Airport joins pollution reduction program
AIRPORT DISTRICT -- Ground service equipment at Burbank-
Glendale-Pasadena Airport will soon be emitting less pollutants.
The Airport Authority has voted to enter into a partnership with
commercial airlines, state and federal agencies and other regional
airports to reduce pollution in ground vehicles by replacing older
models with low-polluting ones.
The group’s goal is to reduce emissions by 80% over the next seven
years from vehicles, including those that carry cargo, passengers and
food services. As vehicles are retired, they will be replaced with
lower emitting models or electric equipment.
Postal workers to collect food
BURBANK -- When letter carriers drop off the mail today, they’ll
also be looking to take a little something away.
For the eleventh consecutive year, letter carriers will be
collecting nonperishable food to donate to the needy.
Residents are being asked to place unopened nonperishable food
next to their mail boxes. The donations will be collected as mail
carriers follow their usual routes.
All food collected will be donated to local food banks and other
charities. In the 10 years of the event, which postal officials said
is the largest single-day drive in the country, over 500 million
pounds of food have been collected nationally.
More parking coming to Magnolia Park
MAGNOLIA PARK DISTRICT -- The city is adding nearly two dozen
parking spaces in the Magnolia Park District.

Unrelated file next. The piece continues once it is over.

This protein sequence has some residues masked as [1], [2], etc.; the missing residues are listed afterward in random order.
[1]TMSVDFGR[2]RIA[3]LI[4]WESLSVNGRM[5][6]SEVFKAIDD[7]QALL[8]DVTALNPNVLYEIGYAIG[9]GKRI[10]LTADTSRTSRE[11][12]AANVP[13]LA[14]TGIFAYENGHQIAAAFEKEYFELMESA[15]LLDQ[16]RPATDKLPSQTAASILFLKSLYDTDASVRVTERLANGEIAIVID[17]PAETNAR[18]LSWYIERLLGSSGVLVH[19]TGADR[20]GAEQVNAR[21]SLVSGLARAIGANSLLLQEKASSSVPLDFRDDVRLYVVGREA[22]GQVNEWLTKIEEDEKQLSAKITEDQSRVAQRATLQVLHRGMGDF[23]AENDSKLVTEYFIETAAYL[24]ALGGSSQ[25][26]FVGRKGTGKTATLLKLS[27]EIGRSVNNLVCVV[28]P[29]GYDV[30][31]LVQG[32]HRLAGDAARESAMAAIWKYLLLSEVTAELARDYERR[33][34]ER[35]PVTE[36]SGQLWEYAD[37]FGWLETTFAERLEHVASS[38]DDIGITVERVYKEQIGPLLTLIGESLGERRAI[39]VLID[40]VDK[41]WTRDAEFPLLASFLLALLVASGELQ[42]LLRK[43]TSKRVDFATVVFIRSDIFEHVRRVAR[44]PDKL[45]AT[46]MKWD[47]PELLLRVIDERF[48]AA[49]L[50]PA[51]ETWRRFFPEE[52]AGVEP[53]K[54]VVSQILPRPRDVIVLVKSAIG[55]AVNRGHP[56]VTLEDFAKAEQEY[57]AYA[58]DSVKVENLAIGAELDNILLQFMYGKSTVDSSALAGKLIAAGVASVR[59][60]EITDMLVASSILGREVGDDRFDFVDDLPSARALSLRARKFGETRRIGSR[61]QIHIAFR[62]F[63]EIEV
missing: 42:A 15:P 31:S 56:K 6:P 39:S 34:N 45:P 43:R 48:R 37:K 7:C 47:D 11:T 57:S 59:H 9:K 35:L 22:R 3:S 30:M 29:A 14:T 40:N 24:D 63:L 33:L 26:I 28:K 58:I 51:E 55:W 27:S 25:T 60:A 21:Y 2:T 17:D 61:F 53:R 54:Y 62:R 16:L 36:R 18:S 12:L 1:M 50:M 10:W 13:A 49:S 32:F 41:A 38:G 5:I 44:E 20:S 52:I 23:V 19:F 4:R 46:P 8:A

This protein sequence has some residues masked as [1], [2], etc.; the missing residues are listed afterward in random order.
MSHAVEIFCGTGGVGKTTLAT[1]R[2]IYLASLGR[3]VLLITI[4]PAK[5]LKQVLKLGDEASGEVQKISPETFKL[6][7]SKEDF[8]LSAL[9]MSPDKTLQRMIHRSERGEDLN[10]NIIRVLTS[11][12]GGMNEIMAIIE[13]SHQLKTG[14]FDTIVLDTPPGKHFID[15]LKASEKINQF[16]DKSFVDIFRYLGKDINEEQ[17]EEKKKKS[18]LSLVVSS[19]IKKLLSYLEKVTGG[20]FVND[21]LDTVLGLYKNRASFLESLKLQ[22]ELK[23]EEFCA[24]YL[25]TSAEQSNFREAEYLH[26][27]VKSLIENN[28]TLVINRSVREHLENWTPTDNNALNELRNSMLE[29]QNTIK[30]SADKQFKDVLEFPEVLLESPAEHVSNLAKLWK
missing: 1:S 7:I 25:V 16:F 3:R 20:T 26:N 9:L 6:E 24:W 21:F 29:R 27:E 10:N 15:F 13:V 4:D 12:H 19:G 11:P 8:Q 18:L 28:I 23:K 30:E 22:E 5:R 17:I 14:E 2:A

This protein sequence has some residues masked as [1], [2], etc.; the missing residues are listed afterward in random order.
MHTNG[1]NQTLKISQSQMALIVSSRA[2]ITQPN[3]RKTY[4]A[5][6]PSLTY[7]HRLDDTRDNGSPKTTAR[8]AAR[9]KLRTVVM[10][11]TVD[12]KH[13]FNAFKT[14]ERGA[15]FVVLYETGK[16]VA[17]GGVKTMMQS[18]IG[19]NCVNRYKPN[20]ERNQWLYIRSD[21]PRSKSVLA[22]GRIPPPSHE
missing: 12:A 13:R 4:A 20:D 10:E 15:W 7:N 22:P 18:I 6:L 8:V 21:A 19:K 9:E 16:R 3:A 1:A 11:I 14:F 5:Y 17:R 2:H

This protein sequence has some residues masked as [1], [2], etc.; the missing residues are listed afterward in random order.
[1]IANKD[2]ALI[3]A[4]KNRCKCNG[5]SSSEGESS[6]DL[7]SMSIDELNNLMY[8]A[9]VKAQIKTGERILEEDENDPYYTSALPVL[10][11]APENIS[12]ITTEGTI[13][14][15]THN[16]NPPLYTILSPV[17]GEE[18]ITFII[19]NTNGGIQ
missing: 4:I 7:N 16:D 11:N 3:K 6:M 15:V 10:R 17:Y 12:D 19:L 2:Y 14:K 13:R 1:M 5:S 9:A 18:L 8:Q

The City Council has approved construction contracts for 22 new
spaces on Lima and Avon streets north of Magnolia Boulevard, all of
which are expected to be completed by early summer.
The plans are part of a larger street-improvement project that
includes adding landscaping and parking to the area.
Education cuts protested at City Hall
CIVIC CENTER -- More than 100 parents, teachers, students and
others rallied on the steps of City Hall on Thursday afternoon to
protest possible teacher layoffs, with some saying school district
officials overacted to state budget cuts by issuing preliminary pink
Nikki Capshaw, a Roosevelt Elementary School parent who organized
the rally, criticized school district officials for targeting
teachers and nurses, which she said is detrimental to education.
“To send that kind of message to the teachers, that we don’t care
enough to do our homework before we send these notices, says we don’t
value you,” Capshaw said. “It’s this attitude that there is no
solution [that is frustrating].”
Although most of the 250 layoff notices have since been rescinded
by the school district, 48 certified teachers, nurses and counselors
could be without jobs in September. District officials are expected
to make a final decision by May 15.
An estimated 50 teachers facing layoffs presented their cases to
an administrative law judge last week. Any rulings by a judge are not
binding on the district.